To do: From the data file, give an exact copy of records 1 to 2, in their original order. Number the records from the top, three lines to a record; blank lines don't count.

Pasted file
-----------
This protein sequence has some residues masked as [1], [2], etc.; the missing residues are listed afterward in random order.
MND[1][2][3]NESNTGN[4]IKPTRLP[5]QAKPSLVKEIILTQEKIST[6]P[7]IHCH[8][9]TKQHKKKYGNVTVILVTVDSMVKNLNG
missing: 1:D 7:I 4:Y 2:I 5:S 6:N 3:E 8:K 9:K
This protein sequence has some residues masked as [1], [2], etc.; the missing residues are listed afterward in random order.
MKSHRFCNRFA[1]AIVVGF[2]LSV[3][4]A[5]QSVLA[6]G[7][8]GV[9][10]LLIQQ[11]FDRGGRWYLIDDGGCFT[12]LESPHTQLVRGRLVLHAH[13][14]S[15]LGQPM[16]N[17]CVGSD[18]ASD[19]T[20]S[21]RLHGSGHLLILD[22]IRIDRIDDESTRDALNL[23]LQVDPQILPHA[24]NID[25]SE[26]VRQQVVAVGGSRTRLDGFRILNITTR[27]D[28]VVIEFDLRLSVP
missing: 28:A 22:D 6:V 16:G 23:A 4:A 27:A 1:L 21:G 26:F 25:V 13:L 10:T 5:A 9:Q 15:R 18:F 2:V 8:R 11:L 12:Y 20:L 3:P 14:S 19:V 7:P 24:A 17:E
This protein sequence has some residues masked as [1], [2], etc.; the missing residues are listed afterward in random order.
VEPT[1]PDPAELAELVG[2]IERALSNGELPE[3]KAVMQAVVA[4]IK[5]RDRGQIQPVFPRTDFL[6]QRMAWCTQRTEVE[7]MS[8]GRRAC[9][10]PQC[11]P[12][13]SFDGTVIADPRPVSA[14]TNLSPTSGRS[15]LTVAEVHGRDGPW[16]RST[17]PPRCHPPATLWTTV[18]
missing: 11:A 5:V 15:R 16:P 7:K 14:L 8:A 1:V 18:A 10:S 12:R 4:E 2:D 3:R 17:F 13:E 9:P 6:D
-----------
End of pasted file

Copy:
This protein sequence has some residues masked as [1], [2], etc.; the missing residues are listed afterward in random order.
MND[1][2][3]NESNTGN[4]IKPTRLP[5]QAKPSLVKEIILTQEKIST[6]P[7]IHCH[8][9]TKQHKKKYGNVTVILVTVDSMVKNLNG
missing: 1:D 7:I 4:Y 2:I 5:S 6:N 3:E 8:K 9:K
This protein sequence has some residues masked as [1], [2], etc.; the missing residues are listed afterward in random order.
MKSHRFCNRFA[1]AIVVGF[2]LSV[3][4]A[5]QSVLA[6]G[7][8]GV[9][10]LLIQQ[11]FDRGGRWYLIDDGGCFT[12]LESPHTQLVRGRLVLHAH[13][14]S[15]LGQPM[16]N[17]CVGSD[18]ASD[19]T[20]S[21]RLHGSGHLLILD[22]IRIDRIDDESTRDALNL[23]LQVDPQILPHA[24]NID[25]SE[26]VRQQVVAVGGSRTRLDGFRILNITTR[27]D[28]VVIEFDLRLSVP
missing: 28:A 22:D 6:V 16:G 23:A 4:A 27:A 1:L 21:G 26:F 25:V 13:L 10:T 5:A 9:Q 15:R 18:F 2:V 8:R 11:L 12:Y 20:L 3:P 14:S 19:V 7:P 24:A 17:E